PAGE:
I’ve always loved granola.  Once I got past the Lucky Charms stage of life, it was my favorite cereal.  What I didn’t know then was how wonderful a bowl of homemade granola tastes.  Making it for yourself allows you to add in exactly what you like (for those of you who hate rasins, but love dried apricot), and I was surprised how little it tastes like the bland stuff from the box.  This is definitely worth every penny and minute spent.  If you’re making this for the first time, you may want to cut the batch in half.  It makes about 2 large ziplocks worth.









8 Cups Old Fashioned Oatmeal

2 to 3 C. sliced almonds

1 C. Coconut

1 C. Cashews (I know they are not as good for you, but they’re soooo good…so just a little bit is ok)

2 C. Flax Seed (giving a wonderful nutty flavor and helping out your digestive track!)

1 C. Olive Oil

1 C. Honey

As much mix in dried fruit as you like (I eyeball it, but I think I usually use about 2 to 3 cups total)

Preheat the oven to 315F.  In a very large bowl, mix the oatmeal, almonds, coconut, cashews, and flax.  In a separate bowl, whisk oil and honey together until well combined.  Drizzle over the dry ingredients and mix well (I usually use clean hands.  The added bonus is when you’re done and go to rinse them off, scrub your hands with the excess and they’ll be smooth as a baby’s bottom).  Divide mixture between two parchment or tin foil lined 9×13 pans.  Bake for 30-45 minutes, stirring every 15 or so.  The granola should be golden brown and still just a bit moist.  Pull the liners out (with the granola) and leave on a cool counter until COMPLETELY COOLED.  I’ve found that by letting it cool all the way down before placing in your storage container you maintain the most “clusters.”  Once cool, pour your mixed fruit of choice over and place in an airtight container.  If you’re not going to eat it all for a while, you can place some in a ziplock and freeze it for a few weeks.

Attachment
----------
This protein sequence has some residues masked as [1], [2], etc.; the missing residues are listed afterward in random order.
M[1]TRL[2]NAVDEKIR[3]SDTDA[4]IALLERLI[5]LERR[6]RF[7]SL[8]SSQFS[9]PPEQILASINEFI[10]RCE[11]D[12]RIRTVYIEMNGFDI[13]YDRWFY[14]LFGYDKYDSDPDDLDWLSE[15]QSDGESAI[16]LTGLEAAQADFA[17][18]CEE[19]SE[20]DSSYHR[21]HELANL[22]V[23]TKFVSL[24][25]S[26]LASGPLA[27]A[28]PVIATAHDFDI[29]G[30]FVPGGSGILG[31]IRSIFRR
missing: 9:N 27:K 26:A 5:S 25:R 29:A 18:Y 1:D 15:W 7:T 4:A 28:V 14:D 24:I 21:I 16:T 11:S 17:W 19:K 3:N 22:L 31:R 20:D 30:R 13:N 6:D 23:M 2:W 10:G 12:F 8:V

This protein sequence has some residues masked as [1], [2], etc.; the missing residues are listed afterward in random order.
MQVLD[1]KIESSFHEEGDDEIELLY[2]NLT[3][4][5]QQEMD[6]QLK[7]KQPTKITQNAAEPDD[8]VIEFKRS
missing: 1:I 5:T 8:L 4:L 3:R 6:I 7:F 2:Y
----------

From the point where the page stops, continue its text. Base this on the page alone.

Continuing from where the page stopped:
• Nuts are cheap at Costco, Trader Joes, and local supermarkets that have bulk bins.
  • Experiment.  I really like to change my mix-ins.  My favorite staple is a combo of golden raisins and currents.  In these pictures, you’ll see my fall version of cranberries and currents (I also substituted 1/4 C. of the honey with maple syrup).
  • Make sure NOT to add in the fruit until after baking (don’t ask).
  • If you like, feel free to add a pinch of kosher salt to the batch once cooked, but still warm (so it sticks).
  • As with anything, the more you make it, the better your final product.
  • Uses for granola (just a few): As cereal, sprinkled over good yogurt, as dessert over vanilla bean icecream, as trailmix, and as your daily source of fiber to well…you know.
  • Please share a portion of your batch with a friend.  There are far too few people who know what true granola tastes like.